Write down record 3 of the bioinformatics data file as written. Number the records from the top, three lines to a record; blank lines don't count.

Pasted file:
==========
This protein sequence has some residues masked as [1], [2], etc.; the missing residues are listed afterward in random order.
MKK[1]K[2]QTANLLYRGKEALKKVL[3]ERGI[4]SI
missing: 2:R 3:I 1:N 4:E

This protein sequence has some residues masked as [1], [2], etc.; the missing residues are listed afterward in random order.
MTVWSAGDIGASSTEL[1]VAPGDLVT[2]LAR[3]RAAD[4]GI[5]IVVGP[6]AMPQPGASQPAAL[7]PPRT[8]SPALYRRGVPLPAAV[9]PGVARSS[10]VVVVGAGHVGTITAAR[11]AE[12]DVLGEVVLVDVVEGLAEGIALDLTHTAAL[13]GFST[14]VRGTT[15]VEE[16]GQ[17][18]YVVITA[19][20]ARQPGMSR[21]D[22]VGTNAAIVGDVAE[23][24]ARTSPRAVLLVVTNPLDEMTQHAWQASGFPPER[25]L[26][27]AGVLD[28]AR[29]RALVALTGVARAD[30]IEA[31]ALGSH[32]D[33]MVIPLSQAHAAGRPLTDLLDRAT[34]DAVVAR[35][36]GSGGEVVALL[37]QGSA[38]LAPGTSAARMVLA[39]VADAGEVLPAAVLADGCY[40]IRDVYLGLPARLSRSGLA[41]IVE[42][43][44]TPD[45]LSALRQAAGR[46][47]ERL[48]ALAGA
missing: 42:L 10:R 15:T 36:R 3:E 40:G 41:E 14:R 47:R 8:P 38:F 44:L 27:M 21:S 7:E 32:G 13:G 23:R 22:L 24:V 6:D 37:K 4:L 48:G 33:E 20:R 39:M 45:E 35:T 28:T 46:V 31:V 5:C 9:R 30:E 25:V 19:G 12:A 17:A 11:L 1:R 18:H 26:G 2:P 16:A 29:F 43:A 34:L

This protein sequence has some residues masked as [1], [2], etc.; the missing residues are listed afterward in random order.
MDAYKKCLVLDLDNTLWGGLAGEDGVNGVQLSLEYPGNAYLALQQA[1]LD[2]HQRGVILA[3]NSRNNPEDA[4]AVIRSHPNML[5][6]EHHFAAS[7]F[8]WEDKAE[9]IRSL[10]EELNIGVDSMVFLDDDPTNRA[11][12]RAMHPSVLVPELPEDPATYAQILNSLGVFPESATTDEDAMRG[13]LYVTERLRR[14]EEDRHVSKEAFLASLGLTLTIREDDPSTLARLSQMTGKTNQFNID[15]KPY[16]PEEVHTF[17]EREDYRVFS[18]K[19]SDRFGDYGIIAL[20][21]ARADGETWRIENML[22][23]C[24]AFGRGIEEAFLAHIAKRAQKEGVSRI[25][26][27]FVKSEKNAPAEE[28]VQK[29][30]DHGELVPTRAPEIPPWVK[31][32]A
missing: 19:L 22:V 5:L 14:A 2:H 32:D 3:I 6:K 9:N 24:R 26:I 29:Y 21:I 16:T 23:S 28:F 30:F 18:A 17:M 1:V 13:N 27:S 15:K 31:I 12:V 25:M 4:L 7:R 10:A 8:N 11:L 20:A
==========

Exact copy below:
This protein sequence has some residues masked as [1], [2], etc.; the missing residues are listed afterward in random order.
MDAYKKCLVLDLDNTLWGGLAGEDGVNGVQLSLEYPGNAYLALQQA[1]LD[2]HQRGVILA[3]NSRNNPEDA[4]AVIRSHPNML[5][6]EHHFAAS[7]F[8]WEDKAE[9]IRSL[10]EELNIGVDSMVFLDDDPTNRA[11][12]RAMHPSVLVPELPEDPATYAQILNSLGVFPESATTDEDAMRG[13]LYVTERLRR[14]EEDRHVSKEAFLASLGLTLTIREDDPSTLARLSQMTGKTNQFNID[15]KPY[16]PEEVHTF[17]EREDYRVFS[18]K[19]SDRFGDYGIIAL[20][21]ARADGETWRIENML[22][23]C[24]AFGRGIEEAFLAHIAKRAQKEGVSRI[25][26][27]FVKSEKNAPAEE[28]VQK[29][30]DHGELVPTRAPEIPPWVK[31][32]A
missing: 19:L 22:V 5:L 14:A 2:H 32:D 3:I 6:K 9:N 24:R 26:I 29:Y 21:I 16:T 23:S 28:F 30:F 18:A 17:M 1:V 13:N 27:S 15:K 31:I 12:V 25:M 4:L 7:R 10:A 8:N 11:L 20:A